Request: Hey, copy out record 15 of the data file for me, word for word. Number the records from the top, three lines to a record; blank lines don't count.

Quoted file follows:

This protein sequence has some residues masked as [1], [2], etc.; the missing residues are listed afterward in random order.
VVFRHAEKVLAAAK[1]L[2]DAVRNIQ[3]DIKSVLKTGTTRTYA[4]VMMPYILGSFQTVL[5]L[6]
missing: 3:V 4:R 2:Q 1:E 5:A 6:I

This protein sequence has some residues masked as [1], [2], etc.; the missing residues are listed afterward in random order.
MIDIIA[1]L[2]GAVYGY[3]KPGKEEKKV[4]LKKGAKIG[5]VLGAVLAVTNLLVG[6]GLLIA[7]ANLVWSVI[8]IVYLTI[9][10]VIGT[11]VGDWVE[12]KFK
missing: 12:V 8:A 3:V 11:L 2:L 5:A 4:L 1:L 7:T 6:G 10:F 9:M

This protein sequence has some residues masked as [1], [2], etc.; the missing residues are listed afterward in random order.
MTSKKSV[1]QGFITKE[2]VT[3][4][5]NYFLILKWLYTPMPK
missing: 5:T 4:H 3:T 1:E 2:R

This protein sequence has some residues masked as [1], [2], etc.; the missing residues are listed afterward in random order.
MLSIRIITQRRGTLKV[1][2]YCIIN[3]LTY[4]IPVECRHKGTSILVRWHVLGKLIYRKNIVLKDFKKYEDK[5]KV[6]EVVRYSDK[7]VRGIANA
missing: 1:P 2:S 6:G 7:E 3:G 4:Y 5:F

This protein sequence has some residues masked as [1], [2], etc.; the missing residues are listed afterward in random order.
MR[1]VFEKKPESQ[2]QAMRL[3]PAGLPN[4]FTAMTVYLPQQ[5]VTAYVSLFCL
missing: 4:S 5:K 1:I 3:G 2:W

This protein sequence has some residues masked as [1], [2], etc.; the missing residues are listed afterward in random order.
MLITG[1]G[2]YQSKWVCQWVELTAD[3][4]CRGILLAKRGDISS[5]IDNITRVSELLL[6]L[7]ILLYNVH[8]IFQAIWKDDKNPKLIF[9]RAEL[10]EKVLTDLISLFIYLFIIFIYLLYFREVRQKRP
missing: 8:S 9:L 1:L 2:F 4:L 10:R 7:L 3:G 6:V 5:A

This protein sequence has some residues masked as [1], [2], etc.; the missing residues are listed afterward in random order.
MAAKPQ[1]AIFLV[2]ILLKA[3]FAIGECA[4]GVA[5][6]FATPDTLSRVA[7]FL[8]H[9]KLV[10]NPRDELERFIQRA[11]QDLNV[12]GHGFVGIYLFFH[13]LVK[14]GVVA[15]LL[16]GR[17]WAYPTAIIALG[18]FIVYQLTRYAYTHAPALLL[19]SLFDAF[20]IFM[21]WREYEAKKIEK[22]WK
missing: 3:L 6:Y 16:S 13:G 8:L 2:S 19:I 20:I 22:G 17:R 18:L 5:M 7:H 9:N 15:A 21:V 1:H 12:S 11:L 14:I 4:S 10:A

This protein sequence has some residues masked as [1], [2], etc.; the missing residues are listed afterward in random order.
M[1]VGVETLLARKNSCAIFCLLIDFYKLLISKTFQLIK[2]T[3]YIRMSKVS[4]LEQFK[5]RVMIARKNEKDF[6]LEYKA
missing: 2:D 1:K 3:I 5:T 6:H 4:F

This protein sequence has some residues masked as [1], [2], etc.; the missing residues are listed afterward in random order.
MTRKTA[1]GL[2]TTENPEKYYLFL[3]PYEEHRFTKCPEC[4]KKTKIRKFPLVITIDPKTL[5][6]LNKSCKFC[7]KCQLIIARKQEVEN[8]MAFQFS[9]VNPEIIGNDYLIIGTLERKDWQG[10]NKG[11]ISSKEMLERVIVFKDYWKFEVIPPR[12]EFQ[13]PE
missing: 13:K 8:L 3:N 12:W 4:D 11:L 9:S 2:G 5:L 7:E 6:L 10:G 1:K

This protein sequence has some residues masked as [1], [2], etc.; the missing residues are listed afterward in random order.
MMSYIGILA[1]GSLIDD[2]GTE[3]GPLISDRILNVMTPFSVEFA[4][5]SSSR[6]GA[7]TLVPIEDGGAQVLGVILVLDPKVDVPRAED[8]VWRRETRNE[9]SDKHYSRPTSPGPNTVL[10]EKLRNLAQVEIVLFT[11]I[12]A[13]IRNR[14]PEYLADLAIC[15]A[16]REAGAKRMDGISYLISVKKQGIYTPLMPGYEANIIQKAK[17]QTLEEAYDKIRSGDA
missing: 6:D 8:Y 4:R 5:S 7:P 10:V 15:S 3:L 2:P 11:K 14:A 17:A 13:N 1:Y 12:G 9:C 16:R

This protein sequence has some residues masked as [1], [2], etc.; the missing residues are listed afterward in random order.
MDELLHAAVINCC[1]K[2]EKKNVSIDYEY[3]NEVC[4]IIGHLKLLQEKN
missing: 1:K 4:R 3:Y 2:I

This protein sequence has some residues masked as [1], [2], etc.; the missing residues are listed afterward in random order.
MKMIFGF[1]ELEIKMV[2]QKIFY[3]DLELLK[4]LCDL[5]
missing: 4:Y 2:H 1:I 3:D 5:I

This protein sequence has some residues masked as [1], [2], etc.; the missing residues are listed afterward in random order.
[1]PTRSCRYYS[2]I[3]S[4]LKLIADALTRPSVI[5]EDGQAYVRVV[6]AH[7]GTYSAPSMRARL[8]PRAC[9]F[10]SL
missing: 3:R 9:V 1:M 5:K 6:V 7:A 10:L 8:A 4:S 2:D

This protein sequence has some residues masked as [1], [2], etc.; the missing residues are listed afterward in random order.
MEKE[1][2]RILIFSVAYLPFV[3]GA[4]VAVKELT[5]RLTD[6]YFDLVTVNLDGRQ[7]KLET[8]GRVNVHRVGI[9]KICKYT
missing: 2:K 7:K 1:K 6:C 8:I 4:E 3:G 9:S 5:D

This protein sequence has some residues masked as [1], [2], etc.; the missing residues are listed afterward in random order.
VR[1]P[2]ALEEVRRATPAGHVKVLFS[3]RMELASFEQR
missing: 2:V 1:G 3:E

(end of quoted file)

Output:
This protein sequence has some residues masked as [1], [2], etc.; the missing residues are listed afterward in random order.
VR[1]P[2]ALEEVRRATPAGHVKVLFS[3]RMELASFEQR
missing: 2:V 1:G 3:E